Lichens have the potential to withstand a wide range of environments. Thus they adapt rapidly to local and seasonal changes in temperature and water availability: they are found in bleak artic and desert environments.

The thallus has the capacity to cope with the frequent aridity of the environment. Foliose thalli will curl as the thallus dries, and then flatten as it rehydrates. Photosynthesis follows the pattern of wetting and drying. While changes in form enable a return from dehydration, the presence of trehalose, and possibly a range of polyols, is also important. These compatible metabolites enable the cytoplasm to desiccate, while protecting the functionality of the enzymes. LINK Thus, primary production of lichens is highly dependent on the moisture levels of the environment, and thalli can survive desiccation.

The slow rate of growth and the reliance on minerals in rain or high humidity has consequences for survival of lichens in polluted environments. Lichens absorb all minerals in rain, and the presence of pollutants, including sulphur, will result in the decline of the thallus. Because of their sensitivity to pollutants, most lichens are uncommon in areas affected by acid rain and aerial pollutants. However, some lichens grow on surfaces containing high concentrations of metals, and must be adapted to those metals: single pollutants will select lichens that can tolerate the pollutant. Changing pollution will remove most. In cities, the pollution profile is variable and changing over time. Thus lichens are disappearing from cities.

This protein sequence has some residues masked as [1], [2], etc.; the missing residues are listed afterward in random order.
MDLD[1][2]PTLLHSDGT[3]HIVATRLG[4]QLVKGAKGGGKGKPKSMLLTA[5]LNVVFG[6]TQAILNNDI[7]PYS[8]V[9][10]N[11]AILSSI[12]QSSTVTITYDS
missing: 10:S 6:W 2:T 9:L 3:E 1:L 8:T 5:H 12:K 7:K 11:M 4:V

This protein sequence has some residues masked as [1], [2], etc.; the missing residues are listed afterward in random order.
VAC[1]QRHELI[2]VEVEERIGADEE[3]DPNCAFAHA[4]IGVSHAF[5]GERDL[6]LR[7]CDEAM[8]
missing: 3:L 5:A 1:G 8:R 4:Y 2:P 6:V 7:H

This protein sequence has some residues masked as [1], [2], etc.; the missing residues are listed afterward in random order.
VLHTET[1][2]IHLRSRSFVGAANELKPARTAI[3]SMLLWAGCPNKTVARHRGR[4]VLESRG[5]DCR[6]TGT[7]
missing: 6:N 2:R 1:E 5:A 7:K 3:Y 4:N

Remnants of lichen communities within cities are associated with protected habitats. Church yards for instance may house a wide diversity of lichens. Lichens are not welcome inhabitants of city surfaces, however. The capacity of lichens to "rust" the surface leads to loss of the structural integrity of stone and concrete. Attempts to remove lichens, and prevent the re-colonisation of grave stones and other surfaces, are rarely successsful.



Lichens are slow growing associations between fungi and photosynthetic symbionts. They are widespread, and commonly found as primary colonisers on soil-less surfaces. They utilise rainfall for the water and dissolved minerals in the air. The absence of lichens indicates a polluted environment.



Baron G (1999) Understanding Lichens. Richmond Publishing, Slough, England. Chapters 10, 11 and 12 of The Mycota, Vol IX, Fungal Associations, Springer, Berlin.

Lumbsch HT (1998) Taxonomic use of metabolic data in lichen forming fungi. In Chemical Fungal Taxonomy, eds Frisvad JC, Bridge PD and Arora DK. Marcel Dekker, New York.

Nash TN (1996) Lichen Biology. CUP, Cambridge, UK.